And one last thing: the most frequently heard comment on Friday and Saturday - "I wish it were in New York every year."
One more last thing. if you happen to be in NYC, Betsy runs a Children's Literary Salon once a month at the NYPL The next one will be on Saturday, October 20th at 3:00 PM and the topic will be Bullying in Books for Youth. I have always enjoyed going to the Children's Literary Salon whenever I can.
This weekend has been overwhelming. I've been blown away by the well-wishes on Facebook and Twitter, the emails and blog posts. It's moments like these that all the years of late-night writing, tears over rejections and fighting self-doubt become worth it. Writer's Pack
I'm so excited to celebrate my book deal with you that I'm giving away three prize packs. I know some of you are readers, some are writers and some are travelers, so I've created a pack for each of you.
- Critique of your first 10 pages by me
- $25 Amazon or Barnes & Noble gift card- your choice!
- $10 Starbuck's gift card
- Journal and writing pens
- Query critique from my writing partner, Kate Fall, who has just opened her own editing business
- Copies of my writing partner's books: autographed copy of ACROSS THE UNIVERSE by Beth Revis, I'M BORED illustrated by Debbie Ridpath Ohi, and a preordered copy of PROPHECY by Ellen Oh
- A Samjokgo amulet (or some spell it as Samjogo)- this represents strength and was considered the most powerful symbol in Korea during the Koguryo Kingdom. This amulet has a big role in my book!
Fill out the Rafflecopter form below to win! a Rafflecopter giveaway
- Traveler's journal and writing pens
- "Woman On the Go" traveler kit
- Kindle or Nook (your choice!) versions of these great YA books: TEN by Gretchen McNeil and DEFIANCE by C.J Redwine.
...which is this: 87MRZE2NN5JFSplendors and Glooms, by Laura Amy SchlitzAges 9 and up The Crowfield Curse, by Pat WalshAges 8 and up The Giver, by Lois LowryAges 12 and up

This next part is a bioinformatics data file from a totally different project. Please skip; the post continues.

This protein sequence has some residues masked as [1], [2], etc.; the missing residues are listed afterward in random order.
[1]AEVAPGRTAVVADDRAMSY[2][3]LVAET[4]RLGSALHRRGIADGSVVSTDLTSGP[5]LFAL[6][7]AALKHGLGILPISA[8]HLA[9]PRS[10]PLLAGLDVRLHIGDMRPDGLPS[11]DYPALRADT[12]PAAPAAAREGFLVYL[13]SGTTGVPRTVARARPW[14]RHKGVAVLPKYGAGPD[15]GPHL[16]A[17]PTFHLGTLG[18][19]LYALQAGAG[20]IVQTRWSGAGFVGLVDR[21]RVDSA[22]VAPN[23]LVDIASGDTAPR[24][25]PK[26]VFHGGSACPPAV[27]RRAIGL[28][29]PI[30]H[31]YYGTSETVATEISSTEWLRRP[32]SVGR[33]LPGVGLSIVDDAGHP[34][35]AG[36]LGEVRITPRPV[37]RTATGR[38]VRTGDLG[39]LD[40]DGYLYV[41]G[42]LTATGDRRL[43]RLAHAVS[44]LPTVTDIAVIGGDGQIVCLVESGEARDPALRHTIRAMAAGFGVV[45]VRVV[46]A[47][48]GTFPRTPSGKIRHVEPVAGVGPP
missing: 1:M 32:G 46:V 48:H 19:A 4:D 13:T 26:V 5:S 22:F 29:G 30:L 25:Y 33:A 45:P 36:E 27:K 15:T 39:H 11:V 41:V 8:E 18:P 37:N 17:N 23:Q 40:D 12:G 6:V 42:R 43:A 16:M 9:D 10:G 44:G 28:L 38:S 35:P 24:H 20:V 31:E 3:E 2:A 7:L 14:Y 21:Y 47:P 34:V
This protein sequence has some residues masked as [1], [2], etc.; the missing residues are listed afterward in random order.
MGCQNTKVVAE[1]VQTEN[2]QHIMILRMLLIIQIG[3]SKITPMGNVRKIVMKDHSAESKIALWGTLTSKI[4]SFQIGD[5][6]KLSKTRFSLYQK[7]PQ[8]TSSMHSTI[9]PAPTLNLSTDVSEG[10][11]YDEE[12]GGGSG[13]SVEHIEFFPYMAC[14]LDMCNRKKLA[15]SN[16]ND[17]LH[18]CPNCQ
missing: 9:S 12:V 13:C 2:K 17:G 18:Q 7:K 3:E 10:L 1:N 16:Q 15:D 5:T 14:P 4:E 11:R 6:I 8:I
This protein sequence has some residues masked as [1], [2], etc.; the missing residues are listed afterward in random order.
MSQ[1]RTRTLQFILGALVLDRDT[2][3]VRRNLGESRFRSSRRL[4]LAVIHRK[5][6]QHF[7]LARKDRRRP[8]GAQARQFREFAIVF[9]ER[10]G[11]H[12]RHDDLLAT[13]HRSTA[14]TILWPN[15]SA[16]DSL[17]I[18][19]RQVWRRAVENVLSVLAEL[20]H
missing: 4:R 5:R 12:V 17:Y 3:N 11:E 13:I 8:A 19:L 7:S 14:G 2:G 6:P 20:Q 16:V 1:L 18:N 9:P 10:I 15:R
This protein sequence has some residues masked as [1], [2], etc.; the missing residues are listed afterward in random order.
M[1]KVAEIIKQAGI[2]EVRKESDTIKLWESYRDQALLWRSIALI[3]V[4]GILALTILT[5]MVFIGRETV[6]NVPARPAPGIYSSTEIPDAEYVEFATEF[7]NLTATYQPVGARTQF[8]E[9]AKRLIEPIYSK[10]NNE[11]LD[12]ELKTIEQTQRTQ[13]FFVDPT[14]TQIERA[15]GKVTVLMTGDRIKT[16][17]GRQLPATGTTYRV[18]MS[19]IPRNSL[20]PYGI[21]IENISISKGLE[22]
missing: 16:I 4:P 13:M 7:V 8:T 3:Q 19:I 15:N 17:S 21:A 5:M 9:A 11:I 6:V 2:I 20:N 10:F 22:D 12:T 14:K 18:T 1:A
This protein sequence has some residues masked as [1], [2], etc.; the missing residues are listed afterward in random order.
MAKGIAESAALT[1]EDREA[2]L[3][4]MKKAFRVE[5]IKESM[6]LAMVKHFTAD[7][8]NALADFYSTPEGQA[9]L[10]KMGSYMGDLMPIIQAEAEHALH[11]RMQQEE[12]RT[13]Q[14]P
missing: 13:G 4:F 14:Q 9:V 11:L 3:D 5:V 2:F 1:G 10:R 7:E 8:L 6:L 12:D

...which is a bit of administrative weirdness.
...which you can ignore, Dear Readers.
But, so this awkward bit of a post isn't wasting your valuable web browsing time, how about a trio of quick book recommendations?
Have you read these books? I have, and they're just wonderful! Hopefully, you'll see full reviews here at Bugs and Bunnies for each of these sometime in the coming months, but until then, go find them and read them. It will be time well-spent.
|This fall has been beautiful.|
|Everyone is talking about it.|
|But we know it is not going to last.|
|Tonight a cold wind is going to blow.|
I've been a huge fan of Holly Becker's for a long time now, and love her Decor8 blog, her personality and style. So when I decided that it was time my life, art, business and blogs needed a huge reorganization and revamp, I leapt at the chance to enroll in her Blogging Your Way Boot Camp online course.
Of course it's a bit insane that I decide to take these courses on when I have so much on my hands at the moment, but that's really the point -- as it's time I took everything, especially my art and business, up to the next level. And to do so I have to first make sure that all my foundations are firm and in place, which means shaking things up a bit, and getting them to fall back into their intended spots so that I can steer myself in the right direction (with fingers tightly crossed). So I'm really looking forward to inspiration and great tips from the class. I shall let you know how things go ...
By: James Gurney,
Blog: Gurney Journey